Inadequate doses of antibiotics have the predictable effect of promoting resistant strains of bacteria by natural selection. Which is why all those pill bottles bear a tag encouraging the patient to finish the prescription. I think we should take this advice to heart in our military policy, but half measures seem to be the rule both in Afghanistan and Iraq where we are running what amounts to a training program for terrorists. We certainly don’t have the overwhelming presence that would be required to put down the multifaceted rebellion by main force, and it’s a good bet that our enemies will gradually figure out how to evade or defeat the military technology we are so dependent upon. Many right-wingers think of themselves as military philosophers, but they seem to have forgotten the rule of thumb they themselves formerly invoked to criticize previous administrations: only the long-term application of a considerable numerical advantage can defeat a popular insurgency. Absent that, random violence and torture merely toughens and strengthens the opposition. We are breeding a generation of superbugs.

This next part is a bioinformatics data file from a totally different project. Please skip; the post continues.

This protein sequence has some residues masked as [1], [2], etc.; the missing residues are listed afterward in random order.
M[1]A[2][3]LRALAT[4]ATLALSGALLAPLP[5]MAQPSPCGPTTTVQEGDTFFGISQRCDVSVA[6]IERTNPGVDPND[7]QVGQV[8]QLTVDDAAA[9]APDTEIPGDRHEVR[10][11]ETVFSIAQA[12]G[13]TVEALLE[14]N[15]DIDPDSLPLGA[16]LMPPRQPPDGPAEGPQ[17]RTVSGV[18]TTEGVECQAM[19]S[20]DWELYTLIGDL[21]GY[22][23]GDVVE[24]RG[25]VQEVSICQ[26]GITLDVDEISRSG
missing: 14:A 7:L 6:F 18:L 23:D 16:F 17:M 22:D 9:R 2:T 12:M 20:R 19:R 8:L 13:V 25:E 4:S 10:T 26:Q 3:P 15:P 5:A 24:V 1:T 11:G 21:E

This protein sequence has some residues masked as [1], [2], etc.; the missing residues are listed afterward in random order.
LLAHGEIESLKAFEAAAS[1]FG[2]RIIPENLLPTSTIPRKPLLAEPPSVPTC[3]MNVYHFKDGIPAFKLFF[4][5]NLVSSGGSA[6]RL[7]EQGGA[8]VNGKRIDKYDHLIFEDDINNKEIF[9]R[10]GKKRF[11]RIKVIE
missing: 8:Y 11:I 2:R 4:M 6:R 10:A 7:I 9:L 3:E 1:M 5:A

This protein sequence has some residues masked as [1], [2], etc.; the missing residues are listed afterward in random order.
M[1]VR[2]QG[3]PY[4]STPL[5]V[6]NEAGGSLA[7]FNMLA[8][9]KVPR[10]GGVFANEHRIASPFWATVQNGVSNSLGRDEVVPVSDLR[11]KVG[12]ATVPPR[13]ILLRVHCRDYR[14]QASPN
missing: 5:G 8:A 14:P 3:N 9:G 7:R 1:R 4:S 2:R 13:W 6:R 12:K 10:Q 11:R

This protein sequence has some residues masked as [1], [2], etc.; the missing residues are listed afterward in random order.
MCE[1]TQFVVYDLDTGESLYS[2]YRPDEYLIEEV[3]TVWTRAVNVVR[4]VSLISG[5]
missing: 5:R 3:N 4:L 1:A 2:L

At this point I should insert a bit of boiler plate about how the Bush strategy in Iraq is of a piece with many other policies based on a principled contempt for the lessons of experience. These folks are addicted to wishful thinking.